“And then we had a department meeting very early on when I got here, and I was putting the agenda together, and when I got to the conference room where we had everybody, she came up to me and said, ‘Just so you know, these meetings start with my prayer.’ And I just said, ‘OK.’ You learn real quickly, you may think you’re the boss, but we’re all working for Sister Jean when it’s all said and done.
“It was classic. And that’s who she is. She’s the best.”
Back for another season. pic.twitter.com/W9MHXTSK8U
— Loyola Men's Basketball (@RamblersMBB) November 7, 2018
Watson had a front-row seat during last season’s tournament run, when the men’s basketball program he helps oversee and the school’s matriarch stepped into the national spotlight.
What it revealed was authentic.
“Sister Jean is Sister Jean,” Watson said. “She hasn’t changed because of this, because of the run last year. She stayed true to herself and it was almost like we were able to introduce this unbelievably special person that’s been a part of Loyola for a long time to the rest of the world. And the rest of the world was able to see what a neat lady she is. The impact was phenomenal. Obviously, it was just another part of our story that really resonated with people across the country and internationally.”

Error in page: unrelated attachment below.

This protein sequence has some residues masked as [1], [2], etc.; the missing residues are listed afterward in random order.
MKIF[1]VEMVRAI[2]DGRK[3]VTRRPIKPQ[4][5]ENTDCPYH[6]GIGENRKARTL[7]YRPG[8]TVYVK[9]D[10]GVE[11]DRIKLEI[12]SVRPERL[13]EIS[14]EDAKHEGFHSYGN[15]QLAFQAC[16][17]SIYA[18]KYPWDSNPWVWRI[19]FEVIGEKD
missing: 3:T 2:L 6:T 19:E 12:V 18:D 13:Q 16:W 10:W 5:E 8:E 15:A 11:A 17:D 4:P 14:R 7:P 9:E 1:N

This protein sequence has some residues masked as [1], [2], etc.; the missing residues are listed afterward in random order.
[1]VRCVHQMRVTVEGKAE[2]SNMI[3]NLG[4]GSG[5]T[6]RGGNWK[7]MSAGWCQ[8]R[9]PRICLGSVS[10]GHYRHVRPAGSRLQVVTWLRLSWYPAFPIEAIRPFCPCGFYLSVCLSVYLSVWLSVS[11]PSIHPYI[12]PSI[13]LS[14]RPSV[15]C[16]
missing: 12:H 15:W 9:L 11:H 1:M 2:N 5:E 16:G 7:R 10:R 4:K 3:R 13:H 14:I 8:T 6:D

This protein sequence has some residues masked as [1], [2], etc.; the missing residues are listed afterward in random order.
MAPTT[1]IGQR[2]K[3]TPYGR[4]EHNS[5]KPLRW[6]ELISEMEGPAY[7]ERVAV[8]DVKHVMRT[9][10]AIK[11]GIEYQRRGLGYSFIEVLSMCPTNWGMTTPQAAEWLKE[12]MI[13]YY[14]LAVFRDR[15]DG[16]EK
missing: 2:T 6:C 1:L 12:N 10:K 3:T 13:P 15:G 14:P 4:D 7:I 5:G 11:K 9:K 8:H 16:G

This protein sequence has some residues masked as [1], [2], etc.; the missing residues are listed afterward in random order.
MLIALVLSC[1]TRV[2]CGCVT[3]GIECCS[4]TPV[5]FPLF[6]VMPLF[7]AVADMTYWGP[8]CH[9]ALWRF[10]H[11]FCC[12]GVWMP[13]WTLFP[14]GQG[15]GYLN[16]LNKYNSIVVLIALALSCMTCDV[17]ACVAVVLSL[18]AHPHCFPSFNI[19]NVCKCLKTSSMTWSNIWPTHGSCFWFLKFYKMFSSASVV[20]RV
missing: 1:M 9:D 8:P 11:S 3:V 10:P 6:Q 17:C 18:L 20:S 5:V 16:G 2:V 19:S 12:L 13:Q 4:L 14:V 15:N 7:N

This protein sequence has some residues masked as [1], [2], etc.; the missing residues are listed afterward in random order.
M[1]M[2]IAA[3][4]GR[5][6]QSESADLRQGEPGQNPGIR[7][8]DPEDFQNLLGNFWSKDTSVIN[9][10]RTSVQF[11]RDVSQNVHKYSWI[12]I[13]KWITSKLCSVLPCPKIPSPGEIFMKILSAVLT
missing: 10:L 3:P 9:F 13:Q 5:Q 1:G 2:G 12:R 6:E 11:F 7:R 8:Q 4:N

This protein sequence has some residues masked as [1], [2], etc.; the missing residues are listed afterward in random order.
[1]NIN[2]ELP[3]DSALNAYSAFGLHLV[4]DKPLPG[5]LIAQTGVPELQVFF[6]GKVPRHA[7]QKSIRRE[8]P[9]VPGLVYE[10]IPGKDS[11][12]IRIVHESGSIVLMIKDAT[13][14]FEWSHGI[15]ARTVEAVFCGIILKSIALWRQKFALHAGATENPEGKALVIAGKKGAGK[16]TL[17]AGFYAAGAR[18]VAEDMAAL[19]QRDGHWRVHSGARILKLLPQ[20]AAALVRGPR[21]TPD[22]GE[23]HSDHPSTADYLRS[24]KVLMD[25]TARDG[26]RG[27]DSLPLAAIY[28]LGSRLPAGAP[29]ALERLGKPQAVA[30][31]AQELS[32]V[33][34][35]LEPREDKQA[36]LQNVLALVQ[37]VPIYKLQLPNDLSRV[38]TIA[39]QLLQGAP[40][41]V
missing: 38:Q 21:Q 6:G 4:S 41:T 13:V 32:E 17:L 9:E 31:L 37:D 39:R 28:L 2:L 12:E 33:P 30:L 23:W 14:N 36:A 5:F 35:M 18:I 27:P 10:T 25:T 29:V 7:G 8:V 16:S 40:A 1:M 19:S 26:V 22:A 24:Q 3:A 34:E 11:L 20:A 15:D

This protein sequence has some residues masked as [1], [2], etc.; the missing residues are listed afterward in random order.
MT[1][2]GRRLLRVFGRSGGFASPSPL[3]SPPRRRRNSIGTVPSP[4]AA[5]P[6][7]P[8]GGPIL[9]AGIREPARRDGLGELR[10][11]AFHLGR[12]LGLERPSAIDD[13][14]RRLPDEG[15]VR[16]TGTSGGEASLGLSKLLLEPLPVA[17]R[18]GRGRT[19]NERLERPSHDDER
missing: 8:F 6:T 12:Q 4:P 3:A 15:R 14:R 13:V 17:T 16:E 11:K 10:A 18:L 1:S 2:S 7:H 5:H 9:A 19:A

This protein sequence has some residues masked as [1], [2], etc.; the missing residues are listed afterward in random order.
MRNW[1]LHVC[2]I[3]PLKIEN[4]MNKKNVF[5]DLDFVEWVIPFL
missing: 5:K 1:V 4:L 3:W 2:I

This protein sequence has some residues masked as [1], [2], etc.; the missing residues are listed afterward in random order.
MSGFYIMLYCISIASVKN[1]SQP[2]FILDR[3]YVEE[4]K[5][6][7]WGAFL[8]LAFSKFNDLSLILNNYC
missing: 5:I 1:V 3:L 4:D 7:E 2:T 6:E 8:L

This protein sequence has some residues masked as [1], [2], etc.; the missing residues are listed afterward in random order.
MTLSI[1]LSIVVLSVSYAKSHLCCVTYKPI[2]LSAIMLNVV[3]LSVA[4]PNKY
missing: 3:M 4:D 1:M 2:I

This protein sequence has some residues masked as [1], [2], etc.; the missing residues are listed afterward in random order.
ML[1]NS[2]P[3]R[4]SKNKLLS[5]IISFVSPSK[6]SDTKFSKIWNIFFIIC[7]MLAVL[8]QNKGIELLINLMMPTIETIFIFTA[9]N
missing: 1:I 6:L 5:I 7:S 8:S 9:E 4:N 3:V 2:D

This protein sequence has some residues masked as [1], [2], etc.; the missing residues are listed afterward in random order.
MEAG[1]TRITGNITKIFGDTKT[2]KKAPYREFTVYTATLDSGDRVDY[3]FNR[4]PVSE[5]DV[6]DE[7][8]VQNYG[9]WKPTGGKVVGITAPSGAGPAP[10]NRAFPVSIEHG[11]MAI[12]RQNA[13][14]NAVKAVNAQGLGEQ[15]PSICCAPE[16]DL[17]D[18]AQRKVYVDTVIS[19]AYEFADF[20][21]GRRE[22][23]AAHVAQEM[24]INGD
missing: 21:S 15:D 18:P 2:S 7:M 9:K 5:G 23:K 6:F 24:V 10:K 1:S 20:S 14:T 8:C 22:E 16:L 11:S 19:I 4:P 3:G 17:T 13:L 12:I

Watson recalled one particularly stunning development at the Final Four.
“Our guys laughed when we were in San Antonio and they had the media day,” Watson said, “and they had different breakout rooms for different coaches and players and when they walked by Sister Jean’s room – Sister Jean had her own media room – and they said it was like Tom Brady at the Super Bowl. There were just hundreds and hundreds of media folks there to talk to Sister Jean.”
There was the undeniable uniqueness of a then-98-year-old, basketball-loving nun, whose Aug. 21 birthday becomes a monthlong celebration on campus.
But it’s Sister Jean’s magnetic personality that helped turn her into a beloved figure, well beyond Loyola and the city of Chicago.